Field Intelligence Inc. v. Xylem Dewatering Solutions Inc.

No. 21-2087 (3d Cir. 2022)

Appellant Xylem, a manufacturer and seller of large-capacity water pumps, hired Field in 2012 to develop hardware to interface with pumps and computer software. A Non-Disclosure Agreement was signed in 2013 pertaining to the disclosure and protection of confidential information. This 2013 contract required the parties to settle any disputes arising from “this Agreement” by arbitration. A second contract, signed in 2017, was a Software Subscription Service Agreement establishing a monthly subscription for Xylem to access Field’s software. The 2017 contract required disputes to be litigated and contained an integration clause providing that it “constitutes the entire agreement … concerning its subject matter” and supersedes all prior agreements.

Upon suspicion that Xylem had reverse-engineered Field’s products, Field filed suit for breach of both contracts. Because Field relied on the 2013 contract to support its claims, Xylem filed an arbitration demand. Field moved to enjoin the arbitration, stating that the 2017 contract’s integration clause superseded the 2013 contract and its litigation provision controlled. The District Court agreed.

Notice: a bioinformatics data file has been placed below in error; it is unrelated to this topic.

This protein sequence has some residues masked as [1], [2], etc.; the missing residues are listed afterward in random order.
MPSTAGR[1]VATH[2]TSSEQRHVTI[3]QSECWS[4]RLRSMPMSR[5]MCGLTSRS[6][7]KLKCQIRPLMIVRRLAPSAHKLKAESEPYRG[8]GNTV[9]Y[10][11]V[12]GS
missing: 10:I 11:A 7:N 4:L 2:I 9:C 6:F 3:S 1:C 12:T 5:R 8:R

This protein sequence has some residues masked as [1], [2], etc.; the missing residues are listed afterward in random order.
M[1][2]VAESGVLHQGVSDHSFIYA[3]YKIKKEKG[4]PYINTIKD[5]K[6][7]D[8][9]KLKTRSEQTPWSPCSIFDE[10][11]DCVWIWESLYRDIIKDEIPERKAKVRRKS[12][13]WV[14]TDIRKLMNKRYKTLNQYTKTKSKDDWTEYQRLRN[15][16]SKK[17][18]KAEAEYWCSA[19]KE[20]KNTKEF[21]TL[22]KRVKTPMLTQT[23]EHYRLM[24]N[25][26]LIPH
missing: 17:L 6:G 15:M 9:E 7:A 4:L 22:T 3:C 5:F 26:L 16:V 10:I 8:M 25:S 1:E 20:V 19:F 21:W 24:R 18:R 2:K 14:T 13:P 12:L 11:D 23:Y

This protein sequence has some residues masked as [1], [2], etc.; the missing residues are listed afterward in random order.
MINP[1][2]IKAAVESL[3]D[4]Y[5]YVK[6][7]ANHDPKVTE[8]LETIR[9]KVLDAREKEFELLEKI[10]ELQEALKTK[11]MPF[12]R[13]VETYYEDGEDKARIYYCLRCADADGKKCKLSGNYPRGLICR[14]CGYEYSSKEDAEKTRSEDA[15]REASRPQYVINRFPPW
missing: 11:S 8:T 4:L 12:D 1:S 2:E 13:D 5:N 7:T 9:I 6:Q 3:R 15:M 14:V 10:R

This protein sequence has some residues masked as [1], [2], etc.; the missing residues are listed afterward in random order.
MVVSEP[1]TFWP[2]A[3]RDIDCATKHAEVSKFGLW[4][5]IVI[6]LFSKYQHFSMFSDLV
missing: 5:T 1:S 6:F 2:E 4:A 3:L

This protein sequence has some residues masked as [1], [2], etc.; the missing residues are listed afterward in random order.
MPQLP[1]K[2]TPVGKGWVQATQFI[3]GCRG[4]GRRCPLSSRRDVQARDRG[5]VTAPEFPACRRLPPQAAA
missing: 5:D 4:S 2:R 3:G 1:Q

Upon appeal, the Third Circuit found that the language of the 2017 integration clause limited its effects to agreements regarding the same subject matter as the 2017 contract. The 2017 litigation provision would, therefore, only supersede the 2013 arbitration provision if the contracts involved the same subject matter; because they did not, the differing dispute provisions pertain only to disputes arising from the subject matter of the contract in which they are included. Accordingly, the court determined that Xylem was entitled to arbitrate claims relating to the 2013 contract and reversed the District Court’s judgment enjoining the arbitration proceedings.

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